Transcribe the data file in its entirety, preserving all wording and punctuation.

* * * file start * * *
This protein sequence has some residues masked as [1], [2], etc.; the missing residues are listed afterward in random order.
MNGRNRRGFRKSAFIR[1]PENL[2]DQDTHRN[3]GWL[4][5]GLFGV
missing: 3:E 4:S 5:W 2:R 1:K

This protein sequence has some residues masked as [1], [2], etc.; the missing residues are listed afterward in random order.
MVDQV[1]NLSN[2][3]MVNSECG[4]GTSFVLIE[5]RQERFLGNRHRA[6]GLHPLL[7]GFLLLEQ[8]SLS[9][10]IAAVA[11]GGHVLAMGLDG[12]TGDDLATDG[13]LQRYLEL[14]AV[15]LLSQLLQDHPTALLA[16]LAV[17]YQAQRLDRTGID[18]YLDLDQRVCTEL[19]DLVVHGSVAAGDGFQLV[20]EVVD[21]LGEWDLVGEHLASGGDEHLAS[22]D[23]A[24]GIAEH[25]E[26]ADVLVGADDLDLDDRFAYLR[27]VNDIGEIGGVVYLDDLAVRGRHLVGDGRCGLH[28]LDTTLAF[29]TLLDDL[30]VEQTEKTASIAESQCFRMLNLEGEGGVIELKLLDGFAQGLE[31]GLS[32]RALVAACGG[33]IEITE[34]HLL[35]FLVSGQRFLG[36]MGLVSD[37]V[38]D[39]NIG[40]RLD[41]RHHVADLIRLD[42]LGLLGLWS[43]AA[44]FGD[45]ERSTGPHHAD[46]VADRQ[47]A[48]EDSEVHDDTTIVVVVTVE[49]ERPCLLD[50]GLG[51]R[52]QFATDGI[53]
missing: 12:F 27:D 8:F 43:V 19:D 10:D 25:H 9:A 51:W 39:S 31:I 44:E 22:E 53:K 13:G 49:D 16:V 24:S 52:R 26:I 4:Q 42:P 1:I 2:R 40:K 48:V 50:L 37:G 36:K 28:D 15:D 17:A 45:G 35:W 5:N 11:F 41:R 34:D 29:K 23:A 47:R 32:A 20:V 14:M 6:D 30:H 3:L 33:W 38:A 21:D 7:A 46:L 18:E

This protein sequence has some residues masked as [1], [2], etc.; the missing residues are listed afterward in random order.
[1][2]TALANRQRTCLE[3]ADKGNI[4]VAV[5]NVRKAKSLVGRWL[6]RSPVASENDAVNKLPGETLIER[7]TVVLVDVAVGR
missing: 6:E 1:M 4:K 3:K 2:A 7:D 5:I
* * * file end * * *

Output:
This protein sequence has some residues masked as [1], [2], etc.; the missing residues are listed afterward in random order.
MNGRNRRGFRKSAFIR[1]PENL[2]DQDTHRN[3]GWL[4][5]GLFGV
missing: 3:E 4:S 5:W 2:R 1:K

This protein sequence has some residues masked as [1], [2], etc.; the missing residues are listed afterward in random order.
MVDQV[1]NLSN[2][3]MVNSECG[4]GTSFVLIE[5]RQERFLGNRHRA[6]GLHPLL[7]GFLLLEQ[8]SLS[9][10]IAAVA[11]GGHVLAMGLDG[12]TGDDLATDG[13]LQRYLEL[14]AV[15]LLSQLLQDHPTALLA[16]LAV[17]YQAQRLDRTGID[18]YLDLDQRVCTEL[19]DLVVHGSVAAGDGFQLV[20]EVVD[21]LGEWDLVGEHLASGGDEHLAS[22]D[23]A[24]GIAEH[25]E[26]ADVLVGADDLDLDDRFAYLR[27]VNDIGEIGGVVYLDDLAVRGRHLVGDGRCGLH[28]LDTTLAF[29]TLLDDL[30]VEQTEKTASIAESQCFRMLNLEGEGGVIELKLLDGFAQGLE[31]GLS[32]RALVAACGG[33]IEITE[34]HLL[35]FLVSGQRFLG[36]MGLVSD[37]V[38]D[39]NIG[40]RLD[41]RHHVADLIRLD[42]LGLLGLWS[43]AA[44]FGD[45]ERSTGPHHAD[46]VADRQ[47]A[48]EDSEVHDDTTIVVVVTVE[49]ERPCLLD[50]GLG[51]R[52]QFATDGI[53]
missing: 12:F 27:D 8:F 43:V 19:D 10:D 25:H 9:A 51:W 39:S 31:I 44:E 22:E 53:K 13:G 49:D 16:V 24:S 52:R 26:I 4:Q 42:P 1:I 2:R 40:K 48:V 50:L 37:G 36:K 28:D 15:D 17:A 45:G 35:W 5:N 11:F 41:R 34:D 29:K 23:A 47:R 32:A 20:V 14:M 6:D 30:H 3:L 33:W 38:A 21:D 7:A 46:L 18:E

This protein sequence has some residues masked as [1], [2], etc.; the missing residues are listed afterward in random order.
[1][2]TALANRQRTCLE[3]ADKGNI[4]VAV[5]NVRKAKSLVGRWL[6]RSPVASENDAVNKLPGETLIER[7]TVVLVDVAVGR
missing: 6:E 1:M 4:K 3:K 2:A 7:D 5:I